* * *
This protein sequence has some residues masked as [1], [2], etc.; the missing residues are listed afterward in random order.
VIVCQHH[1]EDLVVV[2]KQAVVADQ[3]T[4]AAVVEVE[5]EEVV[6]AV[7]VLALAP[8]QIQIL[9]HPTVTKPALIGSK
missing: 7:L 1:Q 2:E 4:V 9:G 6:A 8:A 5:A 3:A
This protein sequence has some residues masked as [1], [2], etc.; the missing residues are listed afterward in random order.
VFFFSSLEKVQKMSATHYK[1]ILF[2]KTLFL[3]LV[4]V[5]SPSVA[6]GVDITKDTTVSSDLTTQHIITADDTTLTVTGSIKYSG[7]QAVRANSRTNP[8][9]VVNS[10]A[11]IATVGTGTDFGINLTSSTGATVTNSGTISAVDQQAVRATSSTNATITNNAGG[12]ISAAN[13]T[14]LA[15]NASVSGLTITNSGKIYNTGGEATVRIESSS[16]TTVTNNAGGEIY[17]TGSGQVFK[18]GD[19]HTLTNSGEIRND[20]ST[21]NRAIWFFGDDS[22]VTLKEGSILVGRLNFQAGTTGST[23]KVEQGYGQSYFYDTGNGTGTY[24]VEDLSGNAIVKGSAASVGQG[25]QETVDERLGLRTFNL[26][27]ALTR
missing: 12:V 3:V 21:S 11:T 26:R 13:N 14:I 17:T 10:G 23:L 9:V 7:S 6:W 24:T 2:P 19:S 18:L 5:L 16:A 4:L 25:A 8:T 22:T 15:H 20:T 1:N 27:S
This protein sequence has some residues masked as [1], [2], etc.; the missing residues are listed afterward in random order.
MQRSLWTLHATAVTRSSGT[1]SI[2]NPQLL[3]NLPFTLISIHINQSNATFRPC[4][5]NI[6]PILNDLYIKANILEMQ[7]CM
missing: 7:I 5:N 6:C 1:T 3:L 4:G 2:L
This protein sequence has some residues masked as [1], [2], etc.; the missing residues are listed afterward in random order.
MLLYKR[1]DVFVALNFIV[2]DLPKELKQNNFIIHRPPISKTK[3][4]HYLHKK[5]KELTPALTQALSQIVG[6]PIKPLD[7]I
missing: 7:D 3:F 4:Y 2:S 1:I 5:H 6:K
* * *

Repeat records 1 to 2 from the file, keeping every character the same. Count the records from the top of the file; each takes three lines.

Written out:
This protein sequence has some residues masked as [1], [2], etc.; the missing residues are listed afterward in random order.
VIVCQHH[1]EDLVVV[2]KQAVVADQ[3]T[4]AAVVEVE[5]EEVV[6]AV[7]VLALAP[8]QIQIL[9]HPTVTKPALIGSK
missing: 7:L 1:Q 2:E 4:V 9:G 6:A 8:A 5:A 3:A
This protein sequence has some residues masked as [1], [2], etc.; the missing residues are listed afterward in random order.
VFFFSSLEKVQKMSATHYK[1]ILF[2]KTLFL[3]LV[4]V[5]SPSVA[6]GVDITKDTTVSSDLTTQHIITADDTTLTVTGSIKYSG[7]QAVRANSRTNP[8][9]VVNS[10]A[11]IATVGTGTDFGINLTSSTGATVTNSGTISAVDQQAVRATSSTNATITNNAGG[12]ISAAN[13]T[14]LA[15]NASVSGLTITNSGKIYNTGGEATVRIESSS[16]TTVTNNAGGEIY[17]TGSGQVFK[18]GD[19]HTLTNSGEIRND[20]ST[21]NRAIWFFGDDS[22]VTLKEGSILVGRLNFQAGTTGST[23]KVEQGYGQSYFYDTGNGTGTY[24]VEDLSGNAIVKGSAASVGQG[25]QETVDERLGLRTFNL[26][27]ALTR
missing: 12:V 3:V 21:S 11:T 26:R 13:N 14:I 17:T 10:G 23:L 9:V 7:S 6:W 24:T 2:P 19:S 18:L 5:L 16:A 4:L 25:A 8:T 22:T 15:H 20:T 1:N 27:S